Distinctive melodies and themes and hearkens back to the glory days of film music.
Review: Last year’s sleeper hit holiday horror film Krampus was released in the thick of the holiday season just when we needed a good old-fashioned seasonal horror fix. It centers on a thoroughly unlikable, bickering and cynical family on Christmas Eve and the accidental summoning of “the shadow of Saint Nick” – the Christmas demon Krampus – to their home, resulting in a cathartic slay ride.
From director Michael Dougherty, who scored major points with his now-classic Trick ‘r Treat Halloween horror anthology, Krampus was a reunion between Dougherty and his composer from that film Douglas Pipes. Pipes is a vastly underrated composer who hasn’t gotten to enjoy a huge composing career (yet), but his work on Trick ‘r Treat, Monster House, and now Krampus has proven that he’s a jewel of a composer in a field of mediocre composers. His work is distinctive with melodies, themes, and his own fingerprint and style. The music of Krampus is a perfect blend of famous Christmas standards enmeshed with the dark, tonal shifts of a seasonal horror film. It’s a pretty great score performed by a large orchestra, and it’s a hearkening back to the glory days of film music by the likes of James Horner, John Williams, and Jerry Goldsmith.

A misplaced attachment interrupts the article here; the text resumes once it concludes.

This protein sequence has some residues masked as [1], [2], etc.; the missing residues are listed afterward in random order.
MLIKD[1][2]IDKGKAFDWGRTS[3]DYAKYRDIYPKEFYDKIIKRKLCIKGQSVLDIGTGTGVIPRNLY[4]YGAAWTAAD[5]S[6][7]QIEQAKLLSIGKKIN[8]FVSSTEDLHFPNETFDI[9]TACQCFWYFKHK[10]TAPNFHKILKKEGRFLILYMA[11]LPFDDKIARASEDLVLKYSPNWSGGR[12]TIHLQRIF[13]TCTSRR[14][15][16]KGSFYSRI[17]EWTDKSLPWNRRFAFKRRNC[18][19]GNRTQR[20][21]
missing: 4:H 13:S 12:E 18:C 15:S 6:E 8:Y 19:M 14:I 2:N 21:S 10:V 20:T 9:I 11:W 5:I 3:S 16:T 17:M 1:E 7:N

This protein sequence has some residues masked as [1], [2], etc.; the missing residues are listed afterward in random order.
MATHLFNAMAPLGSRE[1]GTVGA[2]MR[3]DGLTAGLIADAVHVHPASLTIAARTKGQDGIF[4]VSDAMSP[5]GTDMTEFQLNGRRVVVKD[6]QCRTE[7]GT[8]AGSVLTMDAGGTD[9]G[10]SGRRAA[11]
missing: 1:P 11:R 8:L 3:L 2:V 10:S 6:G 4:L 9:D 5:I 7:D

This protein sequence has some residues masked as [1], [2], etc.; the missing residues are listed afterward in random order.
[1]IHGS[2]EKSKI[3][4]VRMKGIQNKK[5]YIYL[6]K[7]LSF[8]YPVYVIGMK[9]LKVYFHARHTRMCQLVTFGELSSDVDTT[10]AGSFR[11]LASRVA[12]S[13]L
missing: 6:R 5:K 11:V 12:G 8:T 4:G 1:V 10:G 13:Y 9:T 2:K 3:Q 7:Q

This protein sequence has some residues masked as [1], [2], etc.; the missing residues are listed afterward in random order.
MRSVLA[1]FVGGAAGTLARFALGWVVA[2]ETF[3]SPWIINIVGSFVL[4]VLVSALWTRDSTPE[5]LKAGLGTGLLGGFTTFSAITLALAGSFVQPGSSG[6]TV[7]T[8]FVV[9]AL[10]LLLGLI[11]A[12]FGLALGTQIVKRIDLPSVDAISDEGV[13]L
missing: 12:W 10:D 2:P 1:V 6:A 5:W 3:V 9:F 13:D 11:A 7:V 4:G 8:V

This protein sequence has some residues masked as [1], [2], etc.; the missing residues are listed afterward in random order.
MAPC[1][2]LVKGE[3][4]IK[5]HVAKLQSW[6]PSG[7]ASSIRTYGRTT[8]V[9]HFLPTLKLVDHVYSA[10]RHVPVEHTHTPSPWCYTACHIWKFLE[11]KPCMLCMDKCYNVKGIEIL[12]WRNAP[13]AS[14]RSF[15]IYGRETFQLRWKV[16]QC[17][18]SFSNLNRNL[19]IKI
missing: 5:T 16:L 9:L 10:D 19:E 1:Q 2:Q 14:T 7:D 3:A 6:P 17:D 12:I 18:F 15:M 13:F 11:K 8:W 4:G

La La Land Records released the soundtrack CD to Krampus last year, and it’s still available to purchase. Grab one and listen to it this holiday season.
For more information, please visit: www.LaLaLandRecords.com